This month’s Apprenticeship Week (February 1-5) is celebrating the highest ever level of people starting the job-based qualifications and the highest ever completion rates of 70 per cent.
They are being re-invented for the modern workplace. You can now study how to be a football coach, write a computer game, run a nail bar or decommission a nuclear power station. They are also tapping into the new “green” and high-tech industries. For young people, the choice is clear: why saddle yourself with debt and take your chances on the precarious graduate jobs market when you can earn as you learn and be taught by experts in the field?
They can also be used to bring new blood into traditional industries. Proskills UK, the employer-led organisation of the print industry, said research and consultation with employers show that there is a need to improve skill-levels across the board from technician to manager. With the average age in the printing industry 48, the printing company Polestar is using apprenticeships and an undergraduate scheme to bring in new talent. It has cost the company £1.5 million over three years to train 84 apprentices and Polestar says the benefits already outweigh the costs.
In his skills review, Lord Leitch recommended that there should be at least 500,000 apprenticeships in the UK by 2020. A record 239,900 people started apprenticeships in the 2008/09 academic year. The Government has a new target of having 35,000 advanced and higher level apprenticeships over the next two years and the qualification will attract UCAS points, putting them on a par with traditional academic qualifications. The Conservatives are promising to create 100,000 additional apprenticeships and pre-apprenticeship training places every year and also make it easier for companies to run them.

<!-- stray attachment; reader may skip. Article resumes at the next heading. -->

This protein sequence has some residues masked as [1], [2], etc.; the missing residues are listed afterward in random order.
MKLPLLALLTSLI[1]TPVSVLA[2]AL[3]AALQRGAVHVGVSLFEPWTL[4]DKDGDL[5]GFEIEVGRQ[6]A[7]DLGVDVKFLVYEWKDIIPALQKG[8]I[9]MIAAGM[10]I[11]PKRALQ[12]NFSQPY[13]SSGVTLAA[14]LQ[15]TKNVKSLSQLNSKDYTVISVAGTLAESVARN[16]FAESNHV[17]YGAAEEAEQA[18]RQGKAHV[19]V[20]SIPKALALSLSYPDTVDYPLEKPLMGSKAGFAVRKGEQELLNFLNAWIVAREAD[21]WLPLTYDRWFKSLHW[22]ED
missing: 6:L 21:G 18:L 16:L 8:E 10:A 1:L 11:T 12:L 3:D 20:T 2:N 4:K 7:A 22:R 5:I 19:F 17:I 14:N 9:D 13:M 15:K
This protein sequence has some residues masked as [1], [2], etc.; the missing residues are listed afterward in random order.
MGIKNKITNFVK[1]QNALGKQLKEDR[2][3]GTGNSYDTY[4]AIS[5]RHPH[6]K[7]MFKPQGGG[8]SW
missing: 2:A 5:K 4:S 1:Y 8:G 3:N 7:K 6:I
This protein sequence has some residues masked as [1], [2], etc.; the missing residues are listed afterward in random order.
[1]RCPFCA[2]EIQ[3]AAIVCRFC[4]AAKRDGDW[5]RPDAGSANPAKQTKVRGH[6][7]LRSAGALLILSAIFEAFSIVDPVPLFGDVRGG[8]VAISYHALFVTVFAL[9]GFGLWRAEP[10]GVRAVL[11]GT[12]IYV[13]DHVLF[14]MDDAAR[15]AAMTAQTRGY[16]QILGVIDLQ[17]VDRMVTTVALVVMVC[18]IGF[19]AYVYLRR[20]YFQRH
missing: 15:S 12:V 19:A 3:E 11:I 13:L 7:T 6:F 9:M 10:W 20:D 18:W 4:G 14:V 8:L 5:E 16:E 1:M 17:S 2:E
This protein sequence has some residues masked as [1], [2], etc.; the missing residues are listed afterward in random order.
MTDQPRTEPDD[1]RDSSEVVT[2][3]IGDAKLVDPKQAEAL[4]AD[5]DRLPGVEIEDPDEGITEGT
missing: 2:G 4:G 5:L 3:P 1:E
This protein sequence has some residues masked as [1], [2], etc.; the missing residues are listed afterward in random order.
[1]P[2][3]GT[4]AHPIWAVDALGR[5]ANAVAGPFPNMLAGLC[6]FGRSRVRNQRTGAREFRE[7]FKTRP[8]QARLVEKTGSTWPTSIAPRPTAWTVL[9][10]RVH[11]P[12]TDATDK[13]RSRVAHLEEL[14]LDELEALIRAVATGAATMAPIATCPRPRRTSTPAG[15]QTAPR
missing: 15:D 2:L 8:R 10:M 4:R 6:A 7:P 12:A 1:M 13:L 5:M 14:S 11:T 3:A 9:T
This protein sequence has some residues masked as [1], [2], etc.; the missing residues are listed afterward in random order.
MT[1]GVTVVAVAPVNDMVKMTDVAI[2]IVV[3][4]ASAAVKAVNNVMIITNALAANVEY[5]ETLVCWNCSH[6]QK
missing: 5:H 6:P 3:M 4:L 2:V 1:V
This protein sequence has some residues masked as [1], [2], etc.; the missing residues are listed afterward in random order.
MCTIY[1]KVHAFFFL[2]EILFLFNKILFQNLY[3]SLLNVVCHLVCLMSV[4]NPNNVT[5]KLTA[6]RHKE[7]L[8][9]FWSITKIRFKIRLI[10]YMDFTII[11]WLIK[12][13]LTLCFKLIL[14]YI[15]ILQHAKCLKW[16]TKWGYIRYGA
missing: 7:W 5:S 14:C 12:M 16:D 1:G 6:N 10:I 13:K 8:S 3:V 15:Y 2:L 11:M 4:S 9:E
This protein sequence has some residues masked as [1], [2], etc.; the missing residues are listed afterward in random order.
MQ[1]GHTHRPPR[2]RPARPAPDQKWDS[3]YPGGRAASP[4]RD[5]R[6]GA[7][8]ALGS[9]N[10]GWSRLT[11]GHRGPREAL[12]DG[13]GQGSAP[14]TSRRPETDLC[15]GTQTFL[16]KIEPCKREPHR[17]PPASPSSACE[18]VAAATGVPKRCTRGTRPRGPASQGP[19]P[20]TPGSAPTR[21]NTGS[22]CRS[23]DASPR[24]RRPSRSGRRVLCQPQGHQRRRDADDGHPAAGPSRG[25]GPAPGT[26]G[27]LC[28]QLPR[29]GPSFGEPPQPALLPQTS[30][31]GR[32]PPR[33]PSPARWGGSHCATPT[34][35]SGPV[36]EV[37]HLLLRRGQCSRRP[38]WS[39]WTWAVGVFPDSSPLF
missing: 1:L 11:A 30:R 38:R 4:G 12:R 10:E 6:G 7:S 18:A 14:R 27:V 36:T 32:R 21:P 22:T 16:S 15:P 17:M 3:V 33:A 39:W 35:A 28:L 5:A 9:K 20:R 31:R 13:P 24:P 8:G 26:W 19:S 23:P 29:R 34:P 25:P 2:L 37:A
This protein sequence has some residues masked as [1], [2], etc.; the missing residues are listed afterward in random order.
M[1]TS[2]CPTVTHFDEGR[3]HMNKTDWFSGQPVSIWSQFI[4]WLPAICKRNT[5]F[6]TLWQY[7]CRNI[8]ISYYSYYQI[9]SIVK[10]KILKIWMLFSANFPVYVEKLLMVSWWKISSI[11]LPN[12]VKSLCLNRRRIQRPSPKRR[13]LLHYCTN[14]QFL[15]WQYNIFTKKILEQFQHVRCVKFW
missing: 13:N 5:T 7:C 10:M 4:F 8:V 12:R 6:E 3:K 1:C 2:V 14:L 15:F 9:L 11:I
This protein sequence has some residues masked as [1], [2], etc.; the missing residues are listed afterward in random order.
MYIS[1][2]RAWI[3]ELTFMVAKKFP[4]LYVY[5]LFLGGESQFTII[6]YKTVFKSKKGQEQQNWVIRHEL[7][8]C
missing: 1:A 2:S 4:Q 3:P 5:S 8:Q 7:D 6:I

unionlearn and the TUC is working with its members, Sector Skills Councils, and employers to ensure that these apprenticeships are top quality courses. For apprenticeships must not become discredited like the YTS, YOP and Modern Apprenticeships of the past. Politicians will use them at their peril as a quick fix to the UK’s NEET problem.
That is why the PCS union has signed a protocol with the Cabinet Office to ensure that apprentices cannot be taken on as a substitute for jobs which have been classified as surplus.
Young people must be treated fairly. That is why BECTU has drawn up an apprenticeship checklist which calls for the London Living Wage for London-based apprentices, access to a mentor, union recruitment opportunities at induction stage, and other good practices. The TUC is campaigning to make sure that there is fair pay for apprentices, covered by the National Minimum Wage legislation. Research from the Learning and Skills Council showed that drop-out rates were significantly higher when poor wages were paid.
unionlearn has courses for all union reps to help them understand how apprenticeships work, so they can support their members by recommending the best courses for them and mentoring them through the apprenticeship process.
The success of apprenticeships should be built on so that they develop as robust qualifications and set a gold standard within work-based qualifications.
Tom Wilson is director of unionlearn, the TUC’s learning and skills organisation
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